Are You Self-Sabotaging? Cognitive Dissonance Explained

August 2, 2017

According to SimplyPsychology.org, cognitive dissonance is explained as "a tendency for individuals to seek consistency among their cognitions (i.e., beliefs, opinions). When there is an inconsistency between attitudes or behaviors (dissonance), something must change to eliminate the dissonance. 


So for example, let's say you really don't like someone at work. Then one day, they walk up to you and say, "I love your shoes! They look great on you."

In the aftermath of this, you are forced to make a subconscious decision:

  1.  You change your opinion of them - Hey, maybe they're not so bad after all.

  2. Or you justify your opinion of them - Pshh. They are probably trying to manipulate me for some reason. I don't trust it.

In either case, the cognitive dissonance is relieved. Once you decide on option 1 or 2, your beliefs are back in alignment with the external circumstances. You either alter your belief or strengthen it based on what occurred.

 

Our brains strongly dislike cognitive dissonance and will go to great lengths to resolve it - even if it means making a judgment that is not factually correct.

So why does cognitive dissonance matter in the grand scheme of things? 

Oftentimes, it is to blame when we are feeling conflicted or "stuck." When we self-sabotage, cognitive dissonance is involved. I'll give you a personal example to paint a picture of this:

In my first ever romantic relationship as a teenager, I was lied to. While the person who lied to me was generally a good person and felt terrible about his decision, it still had a drastic impact on my outlook. I couldn't quite shake the idea that I would be lied to eventually, by everyone. No matter what I did, I truly believed that being lied to was just part of my destiny. Of course, I could sense this wasn't logical, but it was a solidified, experiential belief - and those have some serious momentum behind them.

So as I progressed through other relationships in life, I never quite trusted anyone. I'd think, "Well you used to trust people, and look where that got you. Don't be fooled again!"

However, there was some major cognitive dissonance happening. In fact, some of the people I was close with really could be trusted. They'd never done anything to suggest otherwise. But I kept selecting option 2 from above (which says "I don't trust it"). I was extremely uncomfortable with reality going against my strong belief. So to relieve the dissonance and confusion, I assumed it was all a trick that would eventually reveal itself - e.g. I'll find out that they are lying eventually!

Can you see where the self-sabotage starts to creep in here? I was practically sabotaging perfectly good relationships simple because I wouldn't let go of the belief that people can't be trusted.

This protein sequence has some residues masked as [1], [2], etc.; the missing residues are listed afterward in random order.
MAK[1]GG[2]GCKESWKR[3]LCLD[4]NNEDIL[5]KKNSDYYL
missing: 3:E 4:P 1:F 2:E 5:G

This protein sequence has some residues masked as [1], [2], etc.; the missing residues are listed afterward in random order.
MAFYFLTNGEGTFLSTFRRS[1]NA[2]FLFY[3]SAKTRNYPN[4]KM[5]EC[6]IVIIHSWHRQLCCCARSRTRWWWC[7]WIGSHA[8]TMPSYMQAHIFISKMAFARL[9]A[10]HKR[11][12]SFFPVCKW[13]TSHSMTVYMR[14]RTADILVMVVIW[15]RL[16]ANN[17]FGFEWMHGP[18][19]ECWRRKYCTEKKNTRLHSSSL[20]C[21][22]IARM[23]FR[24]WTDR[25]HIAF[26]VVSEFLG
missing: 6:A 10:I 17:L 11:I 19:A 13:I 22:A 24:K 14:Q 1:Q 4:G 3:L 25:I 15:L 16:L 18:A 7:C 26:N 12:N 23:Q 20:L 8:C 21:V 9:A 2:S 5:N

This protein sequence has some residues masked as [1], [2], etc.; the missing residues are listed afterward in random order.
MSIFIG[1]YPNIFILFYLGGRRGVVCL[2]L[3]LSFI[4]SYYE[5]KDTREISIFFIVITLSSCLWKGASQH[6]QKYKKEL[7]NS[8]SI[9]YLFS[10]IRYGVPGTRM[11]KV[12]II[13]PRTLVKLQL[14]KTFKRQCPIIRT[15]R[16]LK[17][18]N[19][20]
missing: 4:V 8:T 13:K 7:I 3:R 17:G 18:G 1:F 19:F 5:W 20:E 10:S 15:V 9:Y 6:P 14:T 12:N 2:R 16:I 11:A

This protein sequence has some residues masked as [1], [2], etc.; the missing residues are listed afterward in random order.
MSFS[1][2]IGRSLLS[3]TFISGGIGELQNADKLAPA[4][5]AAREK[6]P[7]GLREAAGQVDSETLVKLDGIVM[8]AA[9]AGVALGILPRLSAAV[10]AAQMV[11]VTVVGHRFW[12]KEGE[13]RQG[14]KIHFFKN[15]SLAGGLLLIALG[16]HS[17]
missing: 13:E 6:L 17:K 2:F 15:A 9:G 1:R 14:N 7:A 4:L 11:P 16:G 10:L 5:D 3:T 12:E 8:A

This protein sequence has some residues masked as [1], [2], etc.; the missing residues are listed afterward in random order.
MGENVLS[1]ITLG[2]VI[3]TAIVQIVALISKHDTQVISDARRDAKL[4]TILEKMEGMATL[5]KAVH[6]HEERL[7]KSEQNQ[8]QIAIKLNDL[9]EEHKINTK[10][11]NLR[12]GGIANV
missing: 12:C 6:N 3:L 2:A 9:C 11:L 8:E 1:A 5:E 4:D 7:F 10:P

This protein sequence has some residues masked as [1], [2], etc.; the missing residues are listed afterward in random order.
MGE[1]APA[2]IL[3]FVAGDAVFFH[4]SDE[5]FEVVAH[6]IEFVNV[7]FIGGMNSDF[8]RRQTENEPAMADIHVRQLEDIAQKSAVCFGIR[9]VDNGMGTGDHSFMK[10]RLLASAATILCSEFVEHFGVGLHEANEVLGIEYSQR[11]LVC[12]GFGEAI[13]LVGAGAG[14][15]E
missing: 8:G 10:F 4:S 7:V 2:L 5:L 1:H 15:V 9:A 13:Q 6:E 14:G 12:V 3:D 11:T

When we keep selecting that second option of NOT believing what we see in reality, we get to keep our old belief... but at what cost? 

Let's say you want to lose weight, but in your mind you have a specific belief that goes against it... such as: My willpower is so poor, I'll never be able to eat healthy. Even if you spent a day eating healthy, a big part of you would still be "waiting for the other shoe to drop," as they say. You'd be thinking, "That was a fluke. Any day now I'll give up on this and gain weight again." 

So what's the answer here? Are we enslaved to the beliefs that make us feel comfortable - even when they kinda suck? Not exactly.

However, it will take some courage and deliberate action to convince yourself that it is SAFE to let go of these beliefs. Safety is a big reason why we maintain crappy beliefs. 

If you've heard the saying, "get comfortable with being uncomfortable," that's what you'll have to do to relieve your cognitive dissonance the right way. You'll need to start making baby steps that seem to go against your "better" judgement (aka, the self-sabotaging belief). So in my personal trust example, this required me to start opening up to people and being vulnerable. Of course, my mind screamed that I shouldn't do it. DON'T TRUST! But I had to push that loud voice aside and take the scary, uncomfortable option. Thus, I gradually stopped sabotaging my relationships with resentment and distrust. 

 

So the formula is this: 
Baby steps + courage + deliberate & uncomfortable action 

 

Over time, you'll see that it is safe to let go of a self-sabotaging belief by proving it to yourself. 

 

Start processing your negative emotions -
Get a free introduction to Shadow Work.

 

 

Share on Facebook
Share on Twitter
Please reload

Recent Posts

April 19, 2019

Please reload

Please reload

This site was designed with the
.com
website builder. Create your website today.
Start Now